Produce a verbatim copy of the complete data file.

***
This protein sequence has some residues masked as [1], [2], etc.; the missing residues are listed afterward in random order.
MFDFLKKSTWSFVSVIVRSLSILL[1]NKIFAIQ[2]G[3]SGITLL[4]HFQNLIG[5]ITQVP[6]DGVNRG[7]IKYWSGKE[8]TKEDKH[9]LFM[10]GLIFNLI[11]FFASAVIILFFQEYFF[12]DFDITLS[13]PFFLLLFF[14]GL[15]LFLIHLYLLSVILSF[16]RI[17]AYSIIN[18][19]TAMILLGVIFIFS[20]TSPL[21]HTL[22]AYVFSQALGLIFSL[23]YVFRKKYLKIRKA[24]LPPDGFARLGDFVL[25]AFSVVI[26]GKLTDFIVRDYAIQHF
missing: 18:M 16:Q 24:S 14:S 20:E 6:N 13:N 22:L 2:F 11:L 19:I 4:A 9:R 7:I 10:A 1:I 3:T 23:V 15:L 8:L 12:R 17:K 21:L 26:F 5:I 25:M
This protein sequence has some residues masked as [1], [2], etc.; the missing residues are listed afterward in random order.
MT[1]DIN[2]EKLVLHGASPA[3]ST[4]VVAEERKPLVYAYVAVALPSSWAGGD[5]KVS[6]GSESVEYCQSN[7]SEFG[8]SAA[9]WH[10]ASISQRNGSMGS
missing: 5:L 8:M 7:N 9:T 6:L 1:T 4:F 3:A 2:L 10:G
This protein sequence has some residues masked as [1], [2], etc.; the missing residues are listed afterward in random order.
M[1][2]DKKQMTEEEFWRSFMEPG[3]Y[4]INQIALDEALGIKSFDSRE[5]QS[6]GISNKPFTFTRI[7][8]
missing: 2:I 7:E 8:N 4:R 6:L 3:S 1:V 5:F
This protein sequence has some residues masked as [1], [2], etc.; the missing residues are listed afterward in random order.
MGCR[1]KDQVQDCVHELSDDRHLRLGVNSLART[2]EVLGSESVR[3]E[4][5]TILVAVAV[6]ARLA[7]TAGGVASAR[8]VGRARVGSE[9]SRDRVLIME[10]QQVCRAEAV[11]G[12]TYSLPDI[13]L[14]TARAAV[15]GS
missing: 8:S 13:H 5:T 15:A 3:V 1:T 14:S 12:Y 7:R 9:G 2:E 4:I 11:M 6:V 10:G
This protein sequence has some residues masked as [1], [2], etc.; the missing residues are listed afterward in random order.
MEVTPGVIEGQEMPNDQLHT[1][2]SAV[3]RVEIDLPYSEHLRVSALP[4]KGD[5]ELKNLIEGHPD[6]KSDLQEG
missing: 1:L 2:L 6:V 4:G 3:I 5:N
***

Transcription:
This protein sequence has some residues masked as [1], [2], etc.; the missing residues are listed afterward in random order.
MFDFLKKSTWSFVSVIVRSLSILL[1]NKIFAIQ[2]G[3]SGITLL[4]HFQNLIG[5]ITQVP[6]DGVNRG[7]IKYWSGKE[8]TKEDKH[9]LFM[10]GLIFNLI[11]FFASAVIILFFQEYFF[12]DFDITLS[13]PFFLLLFF[14]GL[15]LFLIHLYLLSVILSF[16]RI[17]AYSIIN[18][19]TAMILLGVIFIFS[20]TSPL[21]HTL[22]AYVFSQALGLIFSL[23]YVFRKKYLKIRKA[24]LPPDGFARLGDFVL[25]AFSVVI[26]GKLTDFIVRDYAIQHF
missing: 18:M 16:Q 24:S 14:S 20:E 6:N 13:N 22:L 2:F 11:L 19:I 4:A 9:R 7:I 10:A 1:I 3:T 23:V 15:L 8:L 12:R 17:K 21:L 26:F 5:I 25:M
This protein sequence has some residues masked as [1], [2], etc.; the missing residues are listed afterward in random order.
MT[1]DIN[2]EKLVLHGASPA[3]ST[4]VVAEERKPLVYAYVAVALPSSWAGGD[5]KVS[6]GSESVEYCQSN[7]SEFG[8]SAA[9]WH[10]ASISQRNGSMGS
missing: 5:L 8:M 7:N 9:T 6:L 1:T 4:F 3:A 2:L 10:G
This protein sequence has some residues masked as [1], [2], etc.; the missing residues are listed afterward in random order.
M[1][2]DKKQMTEEEFWRSFMEPG[3]Y[4]INQIALDEALGIKSFDSRE[5]QS[6]GISNKPFTFTRI[7][8]
missing: 2:I 7:E 8:N 4:R 6:L 3:S 1:V 5:F
This protein sequence has some residues masked as [1], [2], etc.; the missing residues are listed afterward in random order.
MGCR[1]KDQVQDCVHELSDDRHLRLGVNSLART[2]EVLGSESVR[3]E[4][5]TILVAVAV[6]ARLA[7]TAGGVASAR[8]VGRARVGSE[9]SRDRVLIME[10]QQVCRAEAV[11]G[12]TYSLPDI[13]L[14]TARAAV[15]GS
missing: 8:S 13:H 5:T 15:A 3:V 1:T 14:S 12:Y 7:R 9:G 2:E 4:I 11:M 6:V 10:G
This protein sequence has some residues masked as [1], [2], etc.; the missing residues are listed afterward in random order.
MEVTPGVIEGQEMPNDQLHT[1][2]SAV[3]RVEIDLPYSEHLRVSALP[4]KGD[5]ELKNLIEGHPD[6]KSDLQEG
missing: 1:L 2:L 6:V 4:G 3:I 5:N